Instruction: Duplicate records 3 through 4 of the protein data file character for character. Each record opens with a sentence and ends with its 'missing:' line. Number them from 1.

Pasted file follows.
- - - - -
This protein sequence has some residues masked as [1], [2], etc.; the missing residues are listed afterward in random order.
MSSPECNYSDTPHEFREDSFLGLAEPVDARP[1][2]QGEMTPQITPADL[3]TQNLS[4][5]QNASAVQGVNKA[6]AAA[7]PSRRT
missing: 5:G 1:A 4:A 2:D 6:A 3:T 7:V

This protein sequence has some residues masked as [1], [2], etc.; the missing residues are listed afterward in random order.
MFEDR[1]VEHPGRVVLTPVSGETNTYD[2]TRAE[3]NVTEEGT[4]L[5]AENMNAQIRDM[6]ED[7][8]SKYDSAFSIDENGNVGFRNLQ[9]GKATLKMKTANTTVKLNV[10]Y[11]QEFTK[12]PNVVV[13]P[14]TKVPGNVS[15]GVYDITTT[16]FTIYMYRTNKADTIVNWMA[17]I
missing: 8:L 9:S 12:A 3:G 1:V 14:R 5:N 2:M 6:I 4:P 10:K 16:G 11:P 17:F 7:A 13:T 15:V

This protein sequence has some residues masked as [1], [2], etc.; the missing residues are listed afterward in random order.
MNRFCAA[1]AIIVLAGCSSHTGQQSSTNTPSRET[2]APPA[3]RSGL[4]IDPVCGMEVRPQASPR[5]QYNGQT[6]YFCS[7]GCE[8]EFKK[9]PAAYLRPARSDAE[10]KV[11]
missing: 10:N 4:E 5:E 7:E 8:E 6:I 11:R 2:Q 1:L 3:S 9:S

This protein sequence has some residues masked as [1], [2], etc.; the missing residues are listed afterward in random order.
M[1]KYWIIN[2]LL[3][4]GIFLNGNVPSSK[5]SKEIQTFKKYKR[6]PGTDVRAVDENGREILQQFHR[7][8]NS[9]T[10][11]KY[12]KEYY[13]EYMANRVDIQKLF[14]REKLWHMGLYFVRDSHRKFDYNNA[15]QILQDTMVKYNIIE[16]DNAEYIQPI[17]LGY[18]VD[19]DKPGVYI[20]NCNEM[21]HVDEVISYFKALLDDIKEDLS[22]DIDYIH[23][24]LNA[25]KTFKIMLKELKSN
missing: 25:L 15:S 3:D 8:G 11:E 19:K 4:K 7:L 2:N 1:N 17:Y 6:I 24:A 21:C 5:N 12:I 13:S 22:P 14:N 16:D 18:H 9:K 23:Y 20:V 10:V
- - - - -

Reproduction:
This protein sequence has some residues masked as [1], [2], etc.; the missing residues are listed afterward in random order.
MNRFCAA[1]AIIVLAGCSSHTGQQSSTNTPSRET[2]APPA[3]RSGL[4]IDPVCGMEVRPQASPR[5]QYNGQT[6]YFCS[7]GCE[8]EFKK[9]PAAYLRPARSDAE[10]KV[11]
missing: 10:N 4:E 5:E 7:E 8:E 6:I 11:R 2:Q 1:L 3:S 9:S

This protein sequence has some residues masked as [1], [2], etc.; the missing residues are listed afterward in random order.
M[1]KYWIIN[2]LL[3][4]GIFLNGNVPSSK[5]SKEIQTFKKYKR[6]PGTDVRAVDENGREILQQFHR[7][8]NS[9]T[10][11]KY[12]KEYY[13]EYMANRVDIQKLF[14]REKLWHMGLYFVRDSHRKFDYNNA[15]QILQDTMVKYNIIE[16]DNAEYIQPI[17]LGY[18]VD[19]DKPGVYI[20]NCNEM[21]HVDEVISYFKALLDDIKEDLS[22]DIDYIH[23][24]LNA[25]KTFKIMLKELKSN
missing: 25:L 15:S 3:D 8:G 11:E 19:K 4:K 7:L 2:N 1:N 17:Y 6:I 24:A 21:C 5:N 12:I 13:S 22:P 14:N 16:D 18:H 9:K 23:Y 20:V 10:V